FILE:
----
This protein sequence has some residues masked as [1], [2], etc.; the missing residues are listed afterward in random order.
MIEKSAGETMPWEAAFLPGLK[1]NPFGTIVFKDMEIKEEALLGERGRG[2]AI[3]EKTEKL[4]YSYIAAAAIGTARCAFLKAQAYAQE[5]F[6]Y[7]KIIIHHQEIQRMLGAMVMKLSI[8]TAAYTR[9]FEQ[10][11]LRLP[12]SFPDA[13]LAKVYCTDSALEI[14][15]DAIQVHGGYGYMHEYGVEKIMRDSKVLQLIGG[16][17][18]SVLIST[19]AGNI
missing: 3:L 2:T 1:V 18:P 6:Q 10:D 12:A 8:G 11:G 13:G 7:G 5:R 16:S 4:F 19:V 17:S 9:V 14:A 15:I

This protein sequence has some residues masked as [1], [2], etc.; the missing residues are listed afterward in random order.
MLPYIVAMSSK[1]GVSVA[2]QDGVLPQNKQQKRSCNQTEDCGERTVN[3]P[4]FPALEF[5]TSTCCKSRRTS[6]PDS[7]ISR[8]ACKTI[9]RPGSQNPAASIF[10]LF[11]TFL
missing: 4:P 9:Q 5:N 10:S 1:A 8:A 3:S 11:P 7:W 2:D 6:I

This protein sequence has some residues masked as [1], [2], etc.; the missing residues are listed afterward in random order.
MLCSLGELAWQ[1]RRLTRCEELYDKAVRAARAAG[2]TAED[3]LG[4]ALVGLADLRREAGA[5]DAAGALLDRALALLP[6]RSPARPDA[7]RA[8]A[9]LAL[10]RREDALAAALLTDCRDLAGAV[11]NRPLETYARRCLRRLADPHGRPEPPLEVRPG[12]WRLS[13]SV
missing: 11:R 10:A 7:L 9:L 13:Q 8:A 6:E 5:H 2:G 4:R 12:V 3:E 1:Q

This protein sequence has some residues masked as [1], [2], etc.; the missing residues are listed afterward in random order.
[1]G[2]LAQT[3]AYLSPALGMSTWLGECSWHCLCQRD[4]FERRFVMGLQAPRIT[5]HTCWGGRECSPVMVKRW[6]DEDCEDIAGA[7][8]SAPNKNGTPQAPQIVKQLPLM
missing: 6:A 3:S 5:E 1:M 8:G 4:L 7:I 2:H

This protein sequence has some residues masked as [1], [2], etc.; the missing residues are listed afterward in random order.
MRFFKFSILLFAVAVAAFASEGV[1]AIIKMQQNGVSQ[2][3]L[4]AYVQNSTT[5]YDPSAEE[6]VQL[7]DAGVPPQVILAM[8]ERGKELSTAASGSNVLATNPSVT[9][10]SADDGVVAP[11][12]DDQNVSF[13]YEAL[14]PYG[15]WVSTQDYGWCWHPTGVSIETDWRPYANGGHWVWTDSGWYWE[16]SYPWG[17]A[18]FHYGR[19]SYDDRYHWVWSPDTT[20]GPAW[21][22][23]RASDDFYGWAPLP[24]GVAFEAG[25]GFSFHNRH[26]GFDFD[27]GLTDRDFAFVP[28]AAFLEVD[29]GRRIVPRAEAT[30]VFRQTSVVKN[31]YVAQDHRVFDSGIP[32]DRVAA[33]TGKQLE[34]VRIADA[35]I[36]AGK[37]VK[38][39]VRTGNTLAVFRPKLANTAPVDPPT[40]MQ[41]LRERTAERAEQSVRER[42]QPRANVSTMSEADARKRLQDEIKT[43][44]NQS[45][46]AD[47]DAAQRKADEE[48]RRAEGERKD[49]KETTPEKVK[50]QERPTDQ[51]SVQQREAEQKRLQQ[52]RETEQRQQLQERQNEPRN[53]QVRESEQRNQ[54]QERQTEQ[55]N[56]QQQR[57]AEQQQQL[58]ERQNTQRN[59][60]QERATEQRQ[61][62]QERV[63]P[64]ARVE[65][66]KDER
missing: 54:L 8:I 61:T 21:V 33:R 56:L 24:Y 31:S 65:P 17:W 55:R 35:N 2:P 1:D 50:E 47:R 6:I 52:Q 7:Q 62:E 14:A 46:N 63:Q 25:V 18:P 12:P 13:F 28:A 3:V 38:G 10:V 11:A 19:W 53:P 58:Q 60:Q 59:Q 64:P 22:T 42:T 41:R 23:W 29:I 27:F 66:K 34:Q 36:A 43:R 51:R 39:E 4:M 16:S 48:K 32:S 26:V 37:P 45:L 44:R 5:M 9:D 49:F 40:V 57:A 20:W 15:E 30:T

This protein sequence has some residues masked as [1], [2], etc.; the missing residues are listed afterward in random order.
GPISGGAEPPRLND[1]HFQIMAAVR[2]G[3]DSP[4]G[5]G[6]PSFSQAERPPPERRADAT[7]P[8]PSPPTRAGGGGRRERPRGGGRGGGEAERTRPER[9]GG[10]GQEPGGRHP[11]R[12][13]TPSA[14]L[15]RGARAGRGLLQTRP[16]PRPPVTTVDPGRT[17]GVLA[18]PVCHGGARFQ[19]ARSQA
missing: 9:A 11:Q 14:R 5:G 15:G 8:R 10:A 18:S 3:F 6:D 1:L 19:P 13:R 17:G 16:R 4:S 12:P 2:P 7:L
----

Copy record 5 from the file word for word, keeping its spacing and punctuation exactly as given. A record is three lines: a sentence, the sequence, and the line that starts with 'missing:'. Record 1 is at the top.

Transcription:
This protein sequence has some residues masked as [1], [2], etc.; the missing residues are listed afterward in random order.
MRFFKFSILLFAVAVAAFASEGV[1]AIIKMQQNGVSQ[2][3]L[4]AYVQNSTT[5]YDPSAEE[6]VQL[7]DAGVPPQVILAM[8]ERGKELSTAASGSNVLATNPSVT[9][10]SADDGVVAP[11][12]DDQNVSF[13]YEAL[14]PYG[15]WVSTQDYGWCWHPTGVSIETDWRPYANGGHWVWTDSGWYWE[16]SYPWG[17]A[18]FHYGR[19]SYDDRYHWVWSPDTT[20]GPAW[21][22][23]RASDDFYGWAPLP[24]GVAFEAG[25]GFSFHNRH[26]GFDFD[27]GLTDRDFAFVP[28]AAFLEVD[29]GRRIVPRAEAT[30]VFRQTSVVKN[31]YVAQDHRVFDSGIP[32]DRVAA[33]TGKQLE[34]VRIADA[35]I[36]AGK[37]VK[38][39]VRTGNTLAVFRPKLANTAPVDPPT[40]MQ[41]LRERTAERAEQSVRER[42]QPRANVSTMSEADARKRLQDEIKT[43][44]NQS[45][46]AD[47]DAAQRKADEE[48]RRAEGERKD[49]KETTPEKVK[50]QERPTDQ[51]SVQQREAEQKRLQQ[52]RETEQRQQLQERQNEPRN[53]QVRESEQRNQ[54]QERQTEQ[55]N[56]QQQR[57]AEQQQQL[58]ERQNTQRN[59][60]QERATEQRQ[61][62]QERV[63]P[64]ARVE[65][66]KDER
missing: 54:L 8:I 61:T 21:V 33:R 56:L 24:Y 31:S 65:P 17:W 55:R 35:N 2:P 1:D 50:E 47:R 6:I 52:Q 7:Q 62:E 14:A 46:N 63:Q 25:V 18:P 12:P 13:F 28:A 3:V 38:G 10:V 11:A 19:W 53:P 58:Q 60:Q 59:Q 64:P 22:T 42:T 41:R 23:W 29:I 27:F 66:K 34:Q 36:A 43:R 51:R 39:E 4:M 16:S 48:K 32:S 26:V 37:P 45:L 44:R 5:M 9:D 49:F 40:V 57:A 20:W 15:E 30:T